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I have been searching for a few days now, but I cannot find a big-O notation algorithm for encrypting, decrypting, or attempting to break an encrypted file (brute force) making use of public key encryption. I am attempting to determine the big-O notation of an idea I have developed that makes heavy use of public key encryption.

What are these Big-O algorithms as related to public key encryption:

A) Encrypt a file made up of N characters with an L length key

B) Decrypt that same file

C) A typical brute force algorithm to break an encrypted file with N characters and with a maximum key length of L

Any included Big-O notations for more efficient algorithms for breaking the encryption would be appreciated. Also, reference to wherever this material can be found.

Sorry to ask a question that I really should be able to find on my own, but I haven't managed to come across what I am looking for.

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  • I'm pretty sure that all operations will be O(N). In the case of A) and B), N represents the length of data acted upon. In the case of C, N represents the permutations of a key of length L.
    – Eric J.
    Oct 3 '11 at 21:03
  • I would love a reference to some documentation or something, if at all possible. And an actual answer so I can accept it. ;)
    – Porthos3
    Oct 3 '11 at 21:23
  • Also, it would surprise me if the encryption/decryption was only order N. My understanding of general secure cryptography (which isn't extensive; i may be wrong) is that each encrypted character is dependent upon multiple characters in the original file (not a character to character conversion or simple ASCII manipulation). Wouldn't this imply at least an order N*log(N) algorithm?
    – Porthos3
    Oct 3 '11 at 21:36
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Standard public/private key algorithms are almost never used on large inputs, as the security properties of these algorithms are generally not suitable for bulk encryption. The most common configuration is to use a public/private key algorithm to encrypt a small (constant-size, usually 128 - 256 bit) key, then use that key for a symmetric encryption algorithm.

That being said, I'll use RSA as a test case for the rest of the questions:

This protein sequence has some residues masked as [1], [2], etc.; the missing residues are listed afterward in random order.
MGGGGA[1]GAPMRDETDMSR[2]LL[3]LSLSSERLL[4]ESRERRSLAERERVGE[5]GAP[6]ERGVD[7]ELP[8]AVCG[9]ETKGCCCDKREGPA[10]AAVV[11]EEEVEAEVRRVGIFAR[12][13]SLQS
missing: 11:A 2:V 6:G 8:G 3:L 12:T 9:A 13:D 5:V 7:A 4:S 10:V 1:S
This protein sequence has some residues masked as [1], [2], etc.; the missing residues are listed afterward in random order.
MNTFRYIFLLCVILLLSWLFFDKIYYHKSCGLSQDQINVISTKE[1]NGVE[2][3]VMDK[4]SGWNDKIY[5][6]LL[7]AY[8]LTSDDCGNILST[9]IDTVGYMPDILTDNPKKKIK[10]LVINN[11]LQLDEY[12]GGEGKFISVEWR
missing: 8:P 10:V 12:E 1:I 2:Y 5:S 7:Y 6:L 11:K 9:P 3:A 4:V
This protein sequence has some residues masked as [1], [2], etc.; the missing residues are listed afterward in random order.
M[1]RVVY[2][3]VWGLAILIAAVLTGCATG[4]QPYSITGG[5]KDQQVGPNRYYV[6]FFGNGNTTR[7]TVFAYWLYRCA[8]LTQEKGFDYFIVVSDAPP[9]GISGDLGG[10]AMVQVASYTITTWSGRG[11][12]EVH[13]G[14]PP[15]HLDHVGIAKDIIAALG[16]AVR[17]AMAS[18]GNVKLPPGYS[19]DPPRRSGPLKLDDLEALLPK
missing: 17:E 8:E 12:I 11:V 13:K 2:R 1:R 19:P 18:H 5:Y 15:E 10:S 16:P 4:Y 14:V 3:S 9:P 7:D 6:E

A/B) Setting aside key generation, RSA encrypts and decrypts in O(n) for the size of the message. (Note that all messages must be the size of the key, so smaller messages are padded and larger messages must be broken up.) The exact speed of encryption/decryption depends on the algorithms used by your RSA implementation, but it's polynomial in key size:

http://www.javamex.com/tutorials/cryptography/rsa_key_length.shtml

C) Given a public key, RSA can be cracked by factoring the public key, which is currently best accomplished using GNFS (which is O(exp((7.1 b)^1/3 (log b)^1/3))). I don't believe there's much work on cracking RSA based on encrypted data, as the public key is a much more useful target.

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  • If RSA would be exponential in key size, it would be much too slow (and not much slower than brute-forcing). The sentence highlighted on the linked page looks more like between quadratic (this would be factor 4) and cubic (factor eight). Oct 4 '11 at 10:04
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    duskwuff 19:07 Oct 4 2011 "GNFS [is] O(exp((7.1 b)^1/3 (log b)^1/3)))" Apologies if obtuse, but what is 'b'? E.g., the value of the public key, or the length of the public key in bits (which the question above denotes with 'L'), or Something Completely Different?
    – TomRoche
    Jul 10 '14 at 14:20
  • From the wikipedia page, pretty sure b is the length of the key in bits. It matches up fairly well with the L-Notation complexity n variable. But I would also like confirmation. @TomRoche
    – Patrick M
    Apr 27 '15 at 19:31

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